How To Best Treat Your Insect Bites And Stings

Insect stings and bites are very common especially during the summer when most people are out and about taking advantage of the beautiful weather.

Since it’s still summer in Queensland, the Gold Coast, and the rest of Australia, it pays not only to be cautious but also knowledgeable on how to best treat insect bites and stings.

Common symptoms of insect bites

How your skin reacts to a bite or sting usually depends on the type of insect that bit you. Insect bites are often exhibited by a puncture wound in the skin and would manifest the following symptoms:

  • Skin irritation
  • Inflammation or swelling
  • Bumps or blisters form around the bitten area.

Most insect bites may not require treatment and will clear up in a day or two.

Common symptoms of insect stings

Oftentimes, insects would leave their “sting” behind. When you get stung, the insect will puncture your skin and leave behind its feces, saliva, and venom which can cause a painful stinging sensation and redden in the affected area.

If the sting is not serious, it usually clears up within 48 hours.

Here are common symptoms of an insect sting:

  • Reddening of the area around the sting site.
  • Pain that gradually fades in a few hours.
  • Swelling around the sting area.
  • An intense burning feeling on the skin.
  • Allergic reactions.
  • Anaphylaxis and allergic reactions

Most of the time, bites and stings from insects (such as bees, wasps, and hornets) will only cause pain and swelling. But allergic reactions are known to arise in certain individuals.

There are cases when insect bites and stings can cause anaphylaxis – a severe and potentially life-threatening allergic reaction that may occur within minutes or even seconds after a bite or sting.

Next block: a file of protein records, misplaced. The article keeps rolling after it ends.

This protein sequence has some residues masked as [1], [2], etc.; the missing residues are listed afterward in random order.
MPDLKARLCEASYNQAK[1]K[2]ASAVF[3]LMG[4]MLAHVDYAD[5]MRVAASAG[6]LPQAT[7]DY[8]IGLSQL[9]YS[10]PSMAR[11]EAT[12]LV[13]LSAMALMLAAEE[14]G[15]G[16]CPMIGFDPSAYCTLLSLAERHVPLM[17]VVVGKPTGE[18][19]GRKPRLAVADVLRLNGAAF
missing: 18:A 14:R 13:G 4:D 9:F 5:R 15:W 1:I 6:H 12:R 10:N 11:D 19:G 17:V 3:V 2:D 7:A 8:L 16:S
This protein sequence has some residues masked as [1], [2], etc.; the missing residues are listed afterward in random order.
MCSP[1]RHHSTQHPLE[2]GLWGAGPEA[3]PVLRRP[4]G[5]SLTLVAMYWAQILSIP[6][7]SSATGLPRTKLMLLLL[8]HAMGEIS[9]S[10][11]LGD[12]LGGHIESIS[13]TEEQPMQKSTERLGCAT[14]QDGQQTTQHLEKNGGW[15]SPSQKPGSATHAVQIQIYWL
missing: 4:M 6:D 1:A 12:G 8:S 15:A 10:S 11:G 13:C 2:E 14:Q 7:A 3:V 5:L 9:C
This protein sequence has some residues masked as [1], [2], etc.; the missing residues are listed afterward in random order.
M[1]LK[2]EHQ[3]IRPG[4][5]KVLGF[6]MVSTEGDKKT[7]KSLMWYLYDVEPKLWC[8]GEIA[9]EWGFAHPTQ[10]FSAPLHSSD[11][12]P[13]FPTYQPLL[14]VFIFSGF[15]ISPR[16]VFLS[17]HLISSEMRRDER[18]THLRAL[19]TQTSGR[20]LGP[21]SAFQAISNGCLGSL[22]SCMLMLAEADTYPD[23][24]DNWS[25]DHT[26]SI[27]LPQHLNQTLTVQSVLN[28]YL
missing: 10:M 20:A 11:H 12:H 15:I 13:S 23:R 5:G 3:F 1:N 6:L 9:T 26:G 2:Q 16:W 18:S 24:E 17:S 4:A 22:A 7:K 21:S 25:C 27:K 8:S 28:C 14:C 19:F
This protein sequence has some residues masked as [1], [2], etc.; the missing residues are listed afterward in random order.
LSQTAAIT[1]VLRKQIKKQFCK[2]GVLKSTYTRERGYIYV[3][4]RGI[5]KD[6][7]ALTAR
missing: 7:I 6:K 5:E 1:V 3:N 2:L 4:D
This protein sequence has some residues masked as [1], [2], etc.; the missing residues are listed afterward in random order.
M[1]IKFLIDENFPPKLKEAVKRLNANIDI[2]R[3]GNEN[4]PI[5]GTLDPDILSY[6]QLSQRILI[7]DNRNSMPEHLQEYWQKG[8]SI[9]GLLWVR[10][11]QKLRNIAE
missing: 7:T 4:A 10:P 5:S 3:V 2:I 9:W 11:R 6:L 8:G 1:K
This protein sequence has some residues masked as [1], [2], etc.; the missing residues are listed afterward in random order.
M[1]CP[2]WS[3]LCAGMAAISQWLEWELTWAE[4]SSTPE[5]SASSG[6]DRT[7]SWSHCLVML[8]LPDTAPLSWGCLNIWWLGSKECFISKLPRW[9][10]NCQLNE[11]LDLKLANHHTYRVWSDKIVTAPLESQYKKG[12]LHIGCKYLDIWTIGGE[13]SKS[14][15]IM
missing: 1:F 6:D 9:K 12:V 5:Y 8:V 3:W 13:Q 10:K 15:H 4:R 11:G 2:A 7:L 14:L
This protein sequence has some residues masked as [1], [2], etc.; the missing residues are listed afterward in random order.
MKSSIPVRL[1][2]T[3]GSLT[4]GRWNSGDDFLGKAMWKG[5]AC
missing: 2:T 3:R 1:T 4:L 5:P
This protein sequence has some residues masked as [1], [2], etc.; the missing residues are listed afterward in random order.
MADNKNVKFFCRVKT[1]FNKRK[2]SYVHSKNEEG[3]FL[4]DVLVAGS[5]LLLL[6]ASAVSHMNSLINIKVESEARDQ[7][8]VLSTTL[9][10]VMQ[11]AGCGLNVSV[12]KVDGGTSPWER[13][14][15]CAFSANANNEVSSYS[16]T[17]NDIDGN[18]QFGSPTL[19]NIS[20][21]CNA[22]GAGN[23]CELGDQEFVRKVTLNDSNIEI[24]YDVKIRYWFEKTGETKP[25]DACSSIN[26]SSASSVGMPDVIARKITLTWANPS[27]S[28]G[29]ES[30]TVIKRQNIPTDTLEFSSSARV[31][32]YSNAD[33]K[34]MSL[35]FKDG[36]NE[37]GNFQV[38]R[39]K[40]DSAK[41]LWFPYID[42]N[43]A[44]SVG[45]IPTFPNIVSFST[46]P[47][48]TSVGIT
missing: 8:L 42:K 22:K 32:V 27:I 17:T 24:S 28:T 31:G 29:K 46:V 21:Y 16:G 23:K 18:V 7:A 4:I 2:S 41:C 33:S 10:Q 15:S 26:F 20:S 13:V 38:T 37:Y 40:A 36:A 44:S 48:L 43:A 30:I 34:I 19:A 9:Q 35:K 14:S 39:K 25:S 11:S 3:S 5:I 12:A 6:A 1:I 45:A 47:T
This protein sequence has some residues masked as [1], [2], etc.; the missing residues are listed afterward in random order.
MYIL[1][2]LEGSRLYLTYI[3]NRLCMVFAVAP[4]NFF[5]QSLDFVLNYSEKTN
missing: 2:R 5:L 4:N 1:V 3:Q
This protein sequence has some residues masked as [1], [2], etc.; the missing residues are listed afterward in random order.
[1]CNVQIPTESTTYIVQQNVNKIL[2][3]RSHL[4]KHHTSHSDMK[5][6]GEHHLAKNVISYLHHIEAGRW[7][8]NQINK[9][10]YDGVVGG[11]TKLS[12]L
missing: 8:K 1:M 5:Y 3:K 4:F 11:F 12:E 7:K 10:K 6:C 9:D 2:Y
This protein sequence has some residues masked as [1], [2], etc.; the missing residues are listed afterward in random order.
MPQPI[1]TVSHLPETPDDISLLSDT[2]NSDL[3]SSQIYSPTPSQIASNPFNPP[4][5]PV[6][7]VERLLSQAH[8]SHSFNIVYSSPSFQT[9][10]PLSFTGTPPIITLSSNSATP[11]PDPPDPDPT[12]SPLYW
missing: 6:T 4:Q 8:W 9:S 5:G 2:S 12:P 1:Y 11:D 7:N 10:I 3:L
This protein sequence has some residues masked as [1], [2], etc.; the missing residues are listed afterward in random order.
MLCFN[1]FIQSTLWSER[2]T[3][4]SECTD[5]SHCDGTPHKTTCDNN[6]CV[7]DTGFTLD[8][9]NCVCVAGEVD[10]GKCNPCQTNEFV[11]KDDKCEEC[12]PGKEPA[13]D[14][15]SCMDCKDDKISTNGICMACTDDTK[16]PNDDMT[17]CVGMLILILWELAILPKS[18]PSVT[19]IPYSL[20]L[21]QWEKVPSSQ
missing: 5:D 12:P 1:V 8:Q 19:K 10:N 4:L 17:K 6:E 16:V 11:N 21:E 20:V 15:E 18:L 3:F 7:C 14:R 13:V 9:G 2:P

Treatment for localized allergic reactions

Most allergies are localized and not severe, exhibited only by a slight swelling on the sting site which would enlarge as the hours go by. The swelling will go away on its own after a few days and is usually not dangerous.

If you notice a localized allergic reaction after a bite, here’s what you can do:

1. Take an antihistamine tablet to inhibit the histamine produced by the body and thus help them alleviate allergy symptoms.

2. Use a cold compress to reduce the swelling and provide relief from the pain.

3. Take painkillers like ibuprofen or paracetamol.

4. If the swelling persists, visit your doctor right away.

Treatment for more severe allergic reactions

While severe allergic reactions are more uncommon, they’re no doubt dangerous and even life-threatening when ignored. You will know there is a severe allergic reaction when a person exhibits the following symptoms:

1. Swelling on the face can extend down to the lips, tongue, throat, and also affect the airways.

2. Redness of the skin, low blood pressure, and even a fast heart rate could manifest through the dilation of the blood vessels.

3. Abdominal cramps.

4. Itching on many parts of the body.

5. The appearance of a blotchy rash anywhere on the body.

6. Breathing difficulties.

These reactions often develop within 10 minutes and could be dangerous. When symptoms like these appear, you must call an ambulance immediately and use an adrenaline pen if available. You may be given oxygen and injections of adrenaline (epinephrine), steroids, and antihistamines in the hospital to counter the allergic reaction.

Treating bee stings, wasp stings, and ant stings

The most common causes of allergic reactions, especially anaphylaxis, are bee, wasp, and ant stings. Wasps are more likely to attack you due to their aggressive nature and their penchant for food and sugary substances but they don’t usually leave their stingers behind.

If you’ve been stung, remember the following:

  • Don’t use tweezers to remove the sting. Bees leave behind a sac of venom with their sting and using tweezers will only cause more venom to be squeezed out.
  • Gently remove the stinger by scraping it from the side using the edge of a firm object.
  • Lastly, wash the affected area with soap and water.

Treating caterpillar stings

The most common reactions you may get from caterpillar stings are itching, burning, swelling, and blistering sensation. It is recommended to avoid caterpillars since it is hard to distinguish the harmless kind from the stinging ones.

If you’ve been stung by a caterpillar, make sure to:

1. Use tweezers to remove the visible caterpillar hairs.